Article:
Subcontractors Beware - The Owner Owes No Duty to You in Tendering
In the last issue we considered the recent decision of the BC Court of Appeal in Tercon Contractors Ltd. v. British Columbia (“Tercon”), which held that an owner could accept a non-compliant bid because the exclusion/privilege clause was drafted to allow for this possibility.
This was not good news for general contractors as it gives owners greater discretion in deciding which tender to accept.
The Tercon decision is being appealed to the Supreme Court of Canada, so expect more developments on this issue.
But what about the subcontractors – do they have a claim against the owner in this type of situation?
A recent decision from the Supreme Court of Canada answered this question.FACTS
In Design Services Limited v. Canada, the Public Works department of the federal government of Canada (the “Owner”) awarded the contract for the construction of a building to a non-compliant bidder.
The lowest compliant bidder that should have been awarded the contract, and its subcontractors, sued the Owner.
While the general contractor settled with the Owner, the subcontractors continued with the lawsuit. ISSUE
Does an owner owe a duty, either in contract law or tort law, to subcontractors in the tender process?DECISION
At the Federal Court of Canada, which was the first court to hear the case, the Owner conceded that it had breached its duty of fairness in awarding the construction contract to a non-compliant bidder. This is different from the situation in Tercon, where the court found that the owner in that case had not breached the duty of fairness because the exclusion/privilege clause let the owner could accept a non-compliant bid without any consequences. This is most likely the reason why the Owner in this case decided to settle with the general contractor.
However, because the Owner did not receive tender documents directly from the subcontractors, the Federal Court found that there was no privity of contract between the Owner and the subcontractors. This meant that the Owner did not owe the subcontractors a duty in contract. However, the Federal Court did find that the Owner owed a duty of care in tort law to the subcontractors stating:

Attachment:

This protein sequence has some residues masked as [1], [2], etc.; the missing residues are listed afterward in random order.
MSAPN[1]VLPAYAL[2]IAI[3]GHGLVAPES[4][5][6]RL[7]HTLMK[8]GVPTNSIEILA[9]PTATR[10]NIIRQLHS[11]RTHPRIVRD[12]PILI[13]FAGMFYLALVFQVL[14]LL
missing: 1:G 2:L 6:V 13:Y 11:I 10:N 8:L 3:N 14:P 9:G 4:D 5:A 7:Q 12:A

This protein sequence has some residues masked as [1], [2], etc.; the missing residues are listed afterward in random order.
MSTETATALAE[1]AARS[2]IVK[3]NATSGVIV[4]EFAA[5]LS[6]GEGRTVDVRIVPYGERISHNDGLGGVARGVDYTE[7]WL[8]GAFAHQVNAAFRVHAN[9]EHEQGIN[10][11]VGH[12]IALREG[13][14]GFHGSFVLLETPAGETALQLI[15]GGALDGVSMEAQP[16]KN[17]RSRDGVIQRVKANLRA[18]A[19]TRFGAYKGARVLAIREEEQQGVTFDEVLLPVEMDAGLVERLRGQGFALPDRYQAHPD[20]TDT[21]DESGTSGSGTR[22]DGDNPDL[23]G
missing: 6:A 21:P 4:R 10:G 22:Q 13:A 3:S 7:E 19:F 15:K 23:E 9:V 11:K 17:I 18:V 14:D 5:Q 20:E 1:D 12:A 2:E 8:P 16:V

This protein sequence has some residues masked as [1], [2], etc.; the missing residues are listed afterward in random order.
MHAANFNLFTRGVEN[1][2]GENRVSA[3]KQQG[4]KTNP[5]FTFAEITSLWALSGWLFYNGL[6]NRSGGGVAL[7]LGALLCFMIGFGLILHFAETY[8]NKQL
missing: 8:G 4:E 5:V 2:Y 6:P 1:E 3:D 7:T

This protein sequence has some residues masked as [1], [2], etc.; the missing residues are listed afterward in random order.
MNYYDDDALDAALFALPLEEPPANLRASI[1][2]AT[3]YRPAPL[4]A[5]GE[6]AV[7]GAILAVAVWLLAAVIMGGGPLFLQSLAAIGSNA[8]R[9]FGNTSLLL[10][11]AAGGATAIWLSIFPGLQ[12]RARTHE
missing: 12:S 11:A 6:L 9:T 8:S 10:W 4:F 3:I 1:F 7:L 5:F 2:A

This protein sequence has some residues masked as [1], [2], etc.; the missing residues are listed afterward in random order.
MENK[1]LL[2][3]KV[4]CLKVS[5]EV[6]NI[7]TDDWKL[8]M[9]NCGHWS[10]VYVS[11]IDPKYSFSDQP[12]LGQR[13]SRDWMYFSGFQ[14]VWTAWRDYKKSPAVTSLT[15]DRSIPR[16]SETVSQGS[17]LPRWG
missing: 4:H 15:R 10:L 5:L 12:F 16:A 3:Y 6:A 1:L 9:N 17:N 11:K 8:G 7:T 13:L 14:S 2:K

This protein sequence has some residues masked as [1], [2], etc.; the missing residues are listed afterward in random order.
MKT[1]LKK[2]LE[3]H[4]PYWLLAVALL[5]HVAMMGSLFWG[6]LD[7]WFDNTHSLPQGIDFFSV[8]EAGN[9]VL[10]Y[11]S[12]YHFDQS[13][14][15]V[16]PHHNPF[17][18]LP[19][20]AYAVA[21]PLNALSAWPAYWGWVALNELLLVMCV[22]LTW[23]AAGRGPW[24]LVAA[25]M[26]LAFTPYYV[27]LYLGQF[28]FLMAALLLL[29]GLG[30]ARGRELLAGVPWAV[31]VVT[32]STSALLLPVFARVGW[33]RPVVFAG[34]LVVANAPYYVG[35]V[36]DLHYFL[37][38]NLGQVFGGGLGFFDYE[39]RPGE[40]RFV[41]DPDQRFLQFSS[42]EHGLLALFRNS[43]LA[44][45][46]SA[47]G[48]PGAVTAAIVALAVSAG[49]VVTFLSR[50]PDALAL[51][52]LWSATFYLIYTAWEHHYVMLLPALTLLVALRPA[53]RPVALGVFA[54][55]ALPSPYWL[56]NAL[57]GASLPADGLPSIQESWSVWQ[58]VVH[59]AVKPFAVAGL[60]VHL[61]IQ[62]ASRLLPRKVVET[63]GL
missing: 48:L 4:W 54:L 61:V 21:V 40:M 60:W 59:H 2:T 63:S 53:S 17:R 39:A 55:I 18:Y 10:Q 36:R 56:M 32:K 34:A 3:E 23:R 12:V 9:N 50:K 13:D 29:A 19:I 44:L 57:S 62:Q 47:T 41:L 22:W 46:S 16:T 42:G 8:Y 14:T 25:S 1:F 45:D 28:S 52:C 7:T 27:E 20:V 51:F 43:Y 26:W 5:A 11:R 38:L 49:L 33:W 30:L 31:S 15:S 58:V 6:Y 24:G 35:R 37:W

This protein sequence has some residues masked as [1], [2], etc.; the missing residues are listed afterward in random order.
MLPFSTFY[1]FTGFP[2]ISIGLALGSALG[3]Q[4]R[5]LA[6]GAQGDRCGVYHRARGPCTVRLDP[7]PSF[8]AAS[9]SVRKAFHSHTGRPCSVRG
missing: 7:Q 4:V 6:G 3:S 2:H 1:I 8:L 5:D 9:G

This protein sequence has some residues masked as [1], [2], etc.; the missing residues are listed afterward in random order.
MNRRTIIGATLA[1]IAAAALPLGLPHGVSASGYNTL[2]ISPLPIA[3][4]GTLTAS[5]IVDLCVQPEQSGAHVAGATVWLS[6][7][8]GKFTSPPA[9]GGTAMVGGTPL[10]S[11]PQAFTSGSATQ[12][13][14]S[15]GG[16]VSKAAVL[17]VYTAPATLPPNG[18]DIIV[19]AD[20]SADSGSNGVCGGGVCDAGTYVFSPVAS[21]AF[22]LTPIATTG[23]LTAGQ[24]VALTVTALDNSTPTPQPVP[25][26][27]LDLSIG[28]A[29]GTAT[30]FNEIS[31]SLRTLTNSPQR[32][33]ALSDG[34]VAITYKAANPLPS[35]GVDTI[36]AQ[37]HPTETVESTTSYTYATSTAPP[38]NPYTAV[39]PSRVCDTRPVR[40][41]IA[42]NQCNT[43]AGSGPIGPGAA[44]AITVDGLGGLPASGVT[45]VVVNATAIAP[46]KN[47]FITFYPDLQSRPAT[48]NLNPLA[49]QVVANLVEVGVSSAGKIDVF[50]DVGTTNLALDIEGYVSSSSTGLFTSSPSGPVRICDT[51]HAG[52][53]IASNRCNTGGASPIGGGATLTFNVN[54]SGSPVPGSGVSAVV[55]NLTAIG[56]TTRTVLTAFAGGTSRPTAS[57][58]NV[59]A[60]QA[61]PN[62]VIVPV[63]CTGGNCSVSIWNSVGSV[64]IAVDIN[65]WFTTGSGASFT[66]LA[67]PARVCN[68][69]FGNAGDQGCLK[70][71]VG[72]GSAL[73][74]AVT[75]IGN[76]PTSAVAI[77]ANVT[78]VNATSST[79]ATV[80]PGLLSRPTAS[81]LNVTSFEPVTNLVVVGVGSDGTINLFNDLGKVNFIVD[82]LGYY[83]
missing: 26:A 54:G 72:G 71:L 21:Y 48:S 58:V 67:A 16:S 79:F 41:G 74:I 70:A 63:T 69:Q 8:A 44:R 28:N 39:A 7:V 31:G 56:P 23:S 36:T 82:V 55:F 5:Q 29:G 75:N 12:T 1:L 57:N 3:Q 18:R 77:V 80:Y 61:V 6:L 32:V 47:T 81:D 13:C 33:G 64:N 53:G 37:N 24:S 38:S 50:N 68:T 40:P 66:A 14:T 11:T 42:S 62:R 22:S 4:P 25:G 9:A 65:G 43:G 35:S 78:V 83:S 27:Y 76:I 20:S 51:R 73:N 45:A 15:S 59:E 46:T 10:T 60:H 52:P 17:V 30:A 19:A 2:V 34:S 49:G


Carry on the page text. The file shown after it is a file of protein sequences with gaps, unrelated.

It is undisputed that, had the contract been awarded to [the compliant bidder], the [subcontractors] would have been paid for their work on the project, including the costs of preparing the bid documents. The professional consultants would have received fees for their services. The subcontractors would have shared in the profits proportionate to the value of their contribution to the enterprise.
This was a new development in the law of tendering and the Owner appealed. The Federal Court of Appeal reversed the decision, finding that the Owner did not owe a duty of care to the subcontractors in the tender process.
The Supreme Court of Canada agreed with the Court of Appeal’s decision. They stated that the subcontractors’ claims were for what is called “pure economic loss”, which means that they did not suffer any property damage. Any damage they suffered was purely financial in nature, i.e. their lost profits. The Supreme Court of Canada has consistently held that claims for pure economic loss will only be recognized in a limited number of situations. While there were factors that indicated a close relationship between the Owner and the subcontractors that would support a duty of care, because the subcontractors could foresee and protect themselves through contract from the possibility of economic loss, their claim was not recognized.LESSON FOR SUBCONTRACTORS
This article was written by Ian C. Moes, a lawyer who practice in construction law at the law firm of Kuhn LLP. It is only intended as a guide and cannot cover every situation. It is important to get legal advice for specific situations. If you have questions or comments about this case or other construction law matters, please contact us at 604-864-8877.
- Consider the possibility of a joint venture with the general contractor in tender processes that allow for this.
- Ensure that you are named in the general contractor’s tender to preserve what minimal rights you may still have against the general contractor.